Time Is A Crucial Facet Of Scheme Under IBC; Resolution Applicant Must Be Fair In Its Dealings: Supreme Court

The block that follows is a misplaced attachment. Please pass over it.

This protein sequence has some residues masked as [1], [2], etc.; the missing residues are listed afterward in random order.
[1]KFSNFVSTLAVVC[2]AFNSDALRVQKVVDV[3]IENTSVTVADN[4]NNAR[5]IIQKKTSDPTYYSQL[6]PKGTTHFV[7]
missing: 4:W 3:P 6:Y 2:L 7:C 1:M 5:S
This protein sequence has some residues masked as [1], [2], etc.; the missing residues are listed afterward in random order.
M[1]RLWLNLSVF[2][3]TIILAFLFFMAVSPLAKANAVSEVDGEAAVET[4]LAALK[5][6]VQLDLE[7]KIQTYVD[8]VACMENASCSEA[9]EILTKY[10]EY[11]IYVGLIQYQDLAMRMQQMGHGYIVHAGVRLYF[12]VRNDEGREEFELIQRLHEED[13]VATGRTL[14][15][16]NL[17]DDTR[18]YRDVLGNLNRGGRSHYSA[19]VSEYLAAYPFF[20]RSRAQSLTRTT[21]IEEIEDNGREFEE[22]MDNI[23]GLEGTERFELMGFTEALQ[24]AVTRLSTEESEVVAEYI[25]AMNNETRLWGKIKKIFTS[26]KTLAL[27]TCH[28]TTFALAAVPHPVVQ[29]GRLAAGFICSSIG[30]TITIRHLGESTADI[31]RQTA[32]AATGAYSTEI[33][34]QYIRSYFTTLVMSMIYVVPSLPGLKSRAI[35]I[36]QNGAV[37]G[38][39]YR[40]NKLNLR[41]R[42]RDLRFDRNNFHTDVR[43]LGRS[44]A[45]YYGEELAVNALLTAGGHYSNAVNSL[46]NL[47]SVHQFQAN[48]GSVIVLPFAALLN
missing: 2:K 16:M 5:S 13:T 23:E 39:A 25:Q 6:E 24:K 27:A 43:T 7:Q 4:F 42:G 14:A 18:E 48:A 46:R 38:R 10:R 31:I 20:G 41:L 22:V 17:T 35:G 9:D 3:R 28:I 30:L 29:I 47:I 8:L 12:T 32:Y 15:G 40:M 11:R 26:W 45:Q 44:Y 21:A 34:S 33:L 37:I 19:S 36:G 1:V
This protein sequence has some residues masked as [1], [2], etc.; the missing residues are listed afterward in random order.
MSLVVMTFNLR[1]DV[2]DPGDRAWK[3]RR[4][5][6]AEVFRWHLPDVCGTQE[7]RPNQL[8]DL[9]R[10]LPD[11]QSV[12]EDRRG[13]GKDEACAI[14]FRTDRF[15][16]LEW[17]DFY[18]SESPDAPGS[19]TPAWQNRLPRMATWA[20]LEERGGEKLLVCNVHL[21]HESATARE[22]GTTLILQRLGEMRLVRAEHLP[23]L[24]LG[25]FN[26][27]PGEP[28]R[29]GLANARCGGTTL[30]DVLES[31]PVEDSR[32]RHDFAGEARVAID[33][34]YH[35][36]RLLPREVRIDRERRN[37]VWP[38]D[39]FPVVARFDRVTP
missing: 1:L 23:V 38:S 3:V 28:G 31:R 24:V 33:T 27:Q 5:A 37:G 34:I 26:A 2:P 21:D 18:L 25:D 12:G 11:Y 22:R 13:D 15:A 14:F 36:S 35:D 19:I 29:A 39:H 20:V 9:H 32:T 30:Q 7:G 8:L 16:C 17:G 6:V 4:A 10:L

first_imgTop StoriesTime Is A Crucial Facet Of Scheme Under IBC; Resolution Applicant Must Be Fair In Its Dealings: Supreme Court LIVELAW NEWS NETWORK7 March 2021 10:14 PMShare This – xTime is a crucial facet of the scheme under the IBC, the Supreme Court said while dismissing the appeal filed by a Resolution applicant.In this case, the National Company Law Tribunal [NCLT] allowed the liquidation of the Corporate Debtor to proceed. Upholding this order, the National Company Law Appellate Tribunal [ NCLAT] observed that the applicant had failed to implement the Resolution…Your free access to Live Law has expiredTo read the article, get a premium account.Your Subscription Supports Independent JournalismSubscription starts from ₹ 599+GST (For 6 Months)View PlansPremium account gives you:Unlimited access to Live Law Archives, Weekly/Monthly Digest, Exclusive Notifications, Comments.Reading experience of Ad Free Version, Petition Copies, Judgement/Order Copies.Subscribe NowAlready a subscriber?LoginTime is a crucial facet of the scheme under the IBC, the Supreme Court said while dismissing the appeal filed by a Resolution applicant.In this case, the National Company Law Tribunal [NCLT] allowed the liquidation of the Corporate Debtor to proceed. Upholding this order, the National Company Law Appellate Tribunal [ NCLAT] observed that the applicant had failed to implement the Resolution Plan for a period of over eight months.The applicant had submitted a Resolution Plan for a company by the name of Tecpro Systems Limited which was undergoing the Corporate insolvency Resolution Process.. The Resolution Plan was approved by the Committee of Creditors on 8 March 2019 with a majority of 89.92%. The Resolution Plan was approved by the National Company Law Tribunal on 15 May 2019. The applicant accordingly deposited an amount of Rs 5 Crores in an Escrow Account of the Corporate Debtor. However, the applicant did not fulfil its further obligations, including equity infusion, under the Resolution Plan despite numerous opportunities over a period of six months. On 11 November 2019, the CoC voted, by a majority of 99.28%, for the liquidation of the Corporate Debtor as a result of the failure of the appellant to implement the Resolution Plan.In appeal, the bench comprising Justices DY Chandrachud and MR Shah noted that sufficient opportunities were granted to the applicant earlier during the pendency of the proceedings both before the NCLT and NCLAT. The orders of the NCLT and NCLAT make it abundantly clear that despite the grant of sufficient time, the appellant has not been able to comply with the terms of the Resolution Plan, it said.”Since 9 October 2020, despite the passage of almost five months, the appellant has not been able to deposit an amount of Rs 50 crores. Time is a crucial facet of the scheme under the IBC.. To allow such proceedings to lapse into an indefinite delay will plainly defeat the object of the statute. A good faith effort to resolve a corporate insolvency is a preferred course. However a resolution applicant must be fair in its dealings as well. The appellant has failed to abide by its obligations. In that view of the matter, we see no reason or justification to entertain the Civil Appeal any further”, the bench said while dismissing the appeal.Case: Kridhan Infrastructure Pvt Ltd. vs. Venkatesan Sankaranarayan [CA  3299 of 2020]Coram: Justices DY Chandrachud and MR ShahCounsel: Sr. Adv K.V. Vishwanathan, Sr. Adv Meenakshi AroraCitation: LL 2021 SC 139Click here to Download/Read OrderNext Storylast_img read more